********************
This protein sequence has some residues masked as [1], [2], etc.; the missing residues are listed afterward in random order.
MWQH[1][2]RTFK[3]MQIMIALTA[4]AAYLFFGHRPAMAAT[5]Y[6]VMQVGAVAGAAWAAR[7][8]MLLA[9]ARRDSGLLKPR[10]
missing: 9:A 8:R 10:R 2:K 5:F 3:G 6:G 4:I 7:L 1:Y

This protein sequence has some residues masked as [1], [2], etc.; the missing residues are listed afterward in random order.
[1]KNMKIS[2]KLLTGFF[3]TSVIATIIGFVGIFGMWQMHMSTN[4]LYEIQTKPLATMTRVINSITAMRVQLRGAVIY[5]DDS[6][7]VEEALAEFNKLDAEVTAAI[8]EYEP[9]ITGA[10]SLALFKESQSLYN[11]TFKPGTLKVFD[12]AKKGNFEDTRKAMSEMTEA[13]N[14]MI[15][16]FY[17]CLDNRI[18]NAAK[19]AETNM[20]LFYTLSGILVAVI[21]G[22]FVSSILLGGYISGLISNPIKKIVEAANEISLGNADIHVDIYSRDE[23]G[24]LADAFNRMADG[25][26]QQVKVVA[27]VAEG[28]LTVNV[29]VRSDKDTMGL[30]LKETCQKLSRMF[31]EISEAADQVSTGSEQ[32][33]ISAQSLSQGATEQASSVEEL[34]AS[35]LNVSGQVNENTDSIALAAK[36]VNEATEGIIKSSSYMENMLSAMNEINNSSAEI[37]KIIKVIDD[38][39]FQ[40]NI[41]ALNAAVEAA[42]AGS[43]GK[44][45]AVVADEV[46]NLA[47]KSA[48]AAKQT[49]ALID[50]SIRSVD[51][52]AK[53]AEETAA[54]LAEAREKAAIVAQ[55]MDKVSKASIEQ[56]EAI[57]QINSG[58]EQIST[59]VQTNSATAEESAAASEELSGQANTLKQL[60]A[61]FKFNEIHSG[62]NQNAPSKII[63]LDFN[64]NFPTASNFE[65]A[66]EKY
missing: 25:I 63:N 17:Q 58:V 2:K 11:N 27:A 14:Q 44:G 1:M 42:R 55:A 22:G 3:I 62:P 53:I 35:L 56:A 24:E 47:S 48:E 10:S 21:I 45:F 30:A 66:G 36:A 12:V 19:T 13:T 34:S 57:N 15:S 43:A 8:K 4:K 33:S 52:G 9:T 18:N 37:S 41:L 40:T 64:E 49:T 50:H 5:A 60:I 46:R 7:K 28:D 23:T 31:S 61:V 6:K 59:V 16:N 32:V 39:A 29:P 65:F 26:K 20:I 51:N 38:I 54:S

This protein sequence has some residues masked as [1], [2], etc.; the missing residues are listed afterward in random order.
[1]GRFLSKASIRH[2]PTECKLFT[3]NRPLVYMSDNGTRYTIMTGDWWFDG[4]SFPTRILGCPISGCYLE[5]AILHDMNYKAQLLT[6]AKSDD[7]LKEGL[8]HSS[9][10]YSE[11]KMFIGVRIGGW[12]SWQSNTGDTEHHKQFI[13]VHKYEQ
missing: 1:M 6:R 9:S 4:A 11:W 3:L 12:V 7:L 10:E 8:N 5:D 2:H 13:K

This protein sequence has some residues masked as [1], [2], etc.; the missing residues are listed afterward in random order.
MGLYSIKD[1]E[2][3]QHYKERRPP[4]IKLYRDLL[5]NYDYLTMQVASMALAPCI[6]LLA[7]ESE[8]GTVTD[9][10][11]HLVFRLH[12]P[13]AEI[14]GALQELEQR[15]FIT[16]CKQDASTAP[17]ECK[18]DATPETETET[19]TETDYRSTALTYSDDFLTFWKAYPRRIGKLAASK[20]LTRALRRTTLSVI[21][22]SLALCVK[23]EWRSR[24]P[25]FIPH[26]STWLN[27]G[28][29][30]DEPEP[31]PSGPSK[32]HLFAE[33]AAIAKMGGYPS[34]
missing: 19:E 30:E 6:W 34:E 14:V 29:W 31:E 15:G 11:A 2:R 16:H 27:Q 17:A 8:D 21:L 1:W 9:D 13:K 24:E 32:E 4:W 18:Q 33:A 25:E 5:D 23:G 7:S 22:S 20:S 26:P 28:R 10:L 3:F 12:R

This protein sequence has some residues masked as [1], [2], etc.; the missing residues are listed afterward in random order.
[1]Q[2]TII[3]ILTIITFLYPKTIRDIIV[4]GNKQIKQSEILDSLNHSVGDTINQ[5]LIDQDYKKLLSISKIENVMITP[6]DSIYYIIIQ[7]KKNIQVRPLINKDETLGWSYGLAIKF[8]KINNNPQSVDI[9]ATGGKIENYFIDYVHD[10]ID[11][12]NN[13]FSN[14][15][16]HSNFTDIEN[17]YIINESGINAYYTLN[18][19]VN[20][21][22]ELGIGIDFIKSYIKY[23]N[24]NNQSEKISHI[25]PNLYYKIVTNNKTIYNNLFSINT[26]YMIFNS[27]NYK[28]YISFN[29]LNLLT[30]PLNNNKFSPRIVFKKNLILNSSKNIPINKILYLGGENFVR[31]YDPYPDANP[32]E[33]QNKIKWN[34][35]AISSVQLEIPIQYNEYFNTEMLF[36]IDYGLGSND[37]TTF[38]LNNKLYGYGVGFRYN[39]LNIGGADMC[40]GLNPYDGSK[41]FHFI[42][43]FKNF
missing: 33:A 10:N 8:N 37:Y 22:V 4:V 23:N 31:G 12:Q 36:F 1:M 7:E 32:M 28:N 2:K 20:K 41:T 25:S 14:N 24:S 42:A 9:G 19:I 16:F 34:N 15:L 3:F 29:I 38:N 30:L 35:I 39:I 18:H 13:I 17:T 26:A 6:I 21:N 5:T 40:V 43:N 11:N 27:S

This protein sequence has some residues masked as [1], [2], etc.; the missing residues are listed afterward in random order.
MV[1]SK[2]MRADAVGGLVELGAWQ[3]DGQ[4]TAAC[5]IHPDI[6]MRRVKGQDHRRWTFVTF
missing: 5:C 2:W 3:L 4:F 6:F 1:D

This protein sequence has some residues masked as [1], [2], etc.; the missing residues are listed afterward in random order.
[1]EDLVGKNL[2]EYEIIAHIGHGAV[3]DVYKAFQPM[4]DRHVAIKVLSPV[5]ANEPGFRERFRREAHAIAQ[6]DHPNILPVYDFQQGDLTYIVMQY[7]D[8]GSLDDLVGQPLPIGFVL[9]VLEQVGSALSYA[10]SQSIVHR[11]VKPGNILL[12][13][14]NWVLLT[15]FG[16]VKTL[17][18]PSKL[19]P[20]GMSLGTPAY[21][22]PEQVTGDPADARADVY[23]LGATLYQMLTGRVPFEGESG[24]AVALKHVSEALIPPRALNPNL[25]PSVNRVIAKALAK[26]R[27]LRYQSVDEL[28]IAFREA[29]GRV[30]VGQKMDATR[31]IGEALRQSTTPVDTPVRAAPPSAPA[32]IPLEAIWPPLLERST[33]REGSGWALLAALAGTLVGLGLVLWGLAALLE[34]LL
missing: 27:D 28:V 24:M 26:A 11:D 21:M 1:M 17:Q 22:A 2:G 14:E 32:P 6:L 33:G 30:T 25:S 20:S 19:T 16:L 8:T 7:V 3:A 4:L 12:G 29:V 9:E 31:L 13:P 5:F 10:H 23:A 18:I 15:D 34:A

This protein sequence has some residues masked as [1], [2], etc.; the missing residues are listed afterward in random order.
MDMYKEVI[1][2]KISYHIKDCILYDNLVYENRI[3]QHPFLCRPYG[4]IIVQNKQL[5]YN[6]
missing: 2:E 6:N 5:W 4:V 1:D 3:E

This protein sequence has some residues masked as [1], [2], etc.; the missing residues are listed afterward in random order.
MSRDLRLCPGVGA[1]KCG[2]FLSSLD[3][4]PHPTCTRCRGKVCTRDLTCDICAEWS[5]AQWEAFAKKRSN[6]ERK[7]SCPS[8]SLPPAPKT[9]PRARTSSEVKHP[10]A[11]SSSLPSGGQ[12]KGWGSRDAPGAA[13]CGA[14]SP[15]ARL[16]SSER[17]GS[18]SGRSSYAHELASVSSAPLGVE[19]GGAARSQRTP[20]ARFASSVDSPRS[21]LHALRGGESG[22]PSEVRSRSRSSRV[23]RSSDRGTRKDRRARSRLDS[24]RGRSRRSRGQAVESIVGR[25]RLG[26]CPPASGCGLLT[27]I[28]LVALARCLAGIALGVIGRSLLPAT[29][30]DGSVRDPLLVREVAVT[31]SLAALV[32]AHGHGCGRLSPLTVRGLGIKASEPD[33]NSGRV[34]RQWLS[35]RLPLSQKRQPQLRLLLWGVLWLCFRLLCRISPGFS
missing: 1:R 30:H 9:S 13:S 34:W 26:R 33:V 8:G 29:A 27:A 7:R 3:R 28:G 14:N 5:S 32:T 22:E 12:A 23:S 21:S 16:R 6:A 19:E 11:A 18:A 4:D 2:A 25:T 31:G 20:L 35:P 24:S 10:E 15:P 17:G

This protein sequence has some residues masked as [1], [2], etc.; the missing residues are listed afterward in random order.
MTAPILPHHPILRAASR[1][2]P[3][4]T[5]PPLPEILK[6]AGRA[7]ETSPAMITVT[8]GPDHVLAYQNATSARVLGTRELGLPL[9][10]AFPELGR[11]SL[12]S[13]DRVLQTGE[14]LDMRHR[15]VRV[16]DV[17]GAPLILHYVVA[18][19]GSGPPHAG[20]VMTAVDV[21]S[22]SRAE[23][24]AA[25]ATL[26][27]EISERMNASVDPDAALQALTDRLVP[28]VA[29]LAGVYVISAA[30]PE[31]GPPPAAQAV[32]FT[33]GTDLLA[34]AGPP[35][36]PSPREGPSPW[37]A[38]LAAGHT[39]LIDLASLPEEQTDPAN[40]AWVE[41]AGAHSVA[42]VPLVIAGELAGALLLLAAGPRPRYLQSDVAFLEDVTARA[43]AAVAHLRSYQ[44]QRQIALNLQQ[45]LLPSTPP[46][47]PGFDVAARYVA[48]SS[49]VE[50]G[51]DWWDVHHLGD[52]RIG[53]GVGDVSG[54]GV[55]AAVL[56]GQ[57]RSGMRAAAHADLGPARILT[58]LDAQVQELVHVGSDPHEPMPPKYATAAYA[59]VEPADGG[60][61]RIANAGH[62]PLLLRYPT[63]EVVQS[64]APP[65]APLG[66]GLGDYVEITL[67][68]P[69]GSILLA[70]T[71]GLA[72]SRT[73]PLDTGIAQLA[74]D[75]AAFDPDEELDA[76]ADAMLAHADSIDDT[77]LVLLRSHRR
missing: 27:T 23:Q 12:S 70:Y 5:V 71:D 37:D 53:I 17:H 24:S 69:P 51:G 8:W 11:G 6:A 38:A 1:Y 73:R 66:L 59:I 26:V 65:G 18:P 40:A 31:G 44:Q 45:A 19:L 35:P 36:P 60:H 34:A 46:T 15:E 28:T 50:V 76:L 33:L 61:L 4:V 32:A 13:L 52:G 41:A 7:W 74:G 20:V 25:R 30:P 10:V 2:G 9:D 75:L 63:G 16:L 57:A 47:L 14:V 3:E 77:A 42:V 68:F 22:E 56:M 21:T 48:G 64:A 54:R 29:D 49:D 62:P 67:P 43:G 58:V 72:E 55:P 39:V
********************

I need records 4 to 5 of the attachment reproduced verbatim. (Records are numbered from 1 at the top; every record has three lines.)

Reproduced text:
This protein sequence has some residues masked as [1], [2], etc.; the missing residues are listed afterward in random order.
MGLYSIKD[1]E[2][3]QHYKERRPP[4]IKLYRDLL[5]NYDYLTMQVASMALAPCI[6]LLA[7]ESE[8]GTVTD[9][10][11]HLVFRLH[12]P[13]AEI[14]GALQELEQR[15]FIT[16]CKQDASTAP[17]ECK[18]DATPETETET[19]TETDYRSTALTYSDDFLTFWKAYPRRIGKLAASK[20]LTRALRRTTLSVI[21][22]SLALCVK[23]EWRSR[24]P[25]FIPH[26]STWLN[27]G[28][29][30]DEPEP[31]PSGPSK[32]HLFAE[33]AAIAKMGGYPS[34]
missing: 19:E 30:E 6:W 34:E 14:V 29:W 31:E 15:G 11:A 2:R 16:H 27:Q 17:A 8:D 21:L 1:W 9:D 13:K 24:E 32:E 4:W 18:Q 33:A 25:E 5:D 23:G 7:S 22:S 20:S 26:P 28:R 10:L 3:F 12:R

This protein sequence has some residues masked as [1], [2], etc.; the missing residues are listed afterward in random order.
[1]Q[2]TII[3]ILTIITFLYPKTIRDIIV[4]GNKQIKQSEILDSLNHSVGDTINQ[5]LIDQDYKKLLSISKIENVMITP[6]DSIYYIIIQ[7]KKNIQVRPLINKDETLGWSYGLAIKF[8]KINNNPQSVDI[9]ATGGKIENYFIDYVHD[10]ID[11][12]NN[13]FSN[14][15][16]HSNFTDIEN[17]YIINESGINAYYTLN[18][19]VN[20][21][22]ELGIGIDFIKSYIKY[23]N[24]NNQSEKISHI[25]PNLYYKIVTNNKTIYNNLFSINT[26]YMIFNS[27]NYK[28]YISFN[29]LNLLT[30]PLNNNKFSPRIVFKKNLILNSSKNIPINKILYLGGENFVR[31]YDPYPDANP[32]E[33]QNKIKWN[34][35]AISSVQLEIPIQYNEYFNTEMLF[36]IDYGLGSND[37]TTF[38]LNNKLYGYGVGFRYN[39]LNIGGADMC[40]GLNPYDGSK[41]FHFI[42][43]FKNF
missing: 33:A 10:N 8:N 37:Y 22:V 4:V 23:N 31:G 12:Q 36:F 1:M 7:E 32:M 28:N 2:K 20:K 41:T 25:S 14:N 24:S 42:A 9:G 19:I 16:F 34:N 15:L 3:F 29:I 38:N 30:L 35:I 39:I 18:H 13:I 17:T 26:A 6:I 21:N 5:T 40:V 43:N 11:N 27:S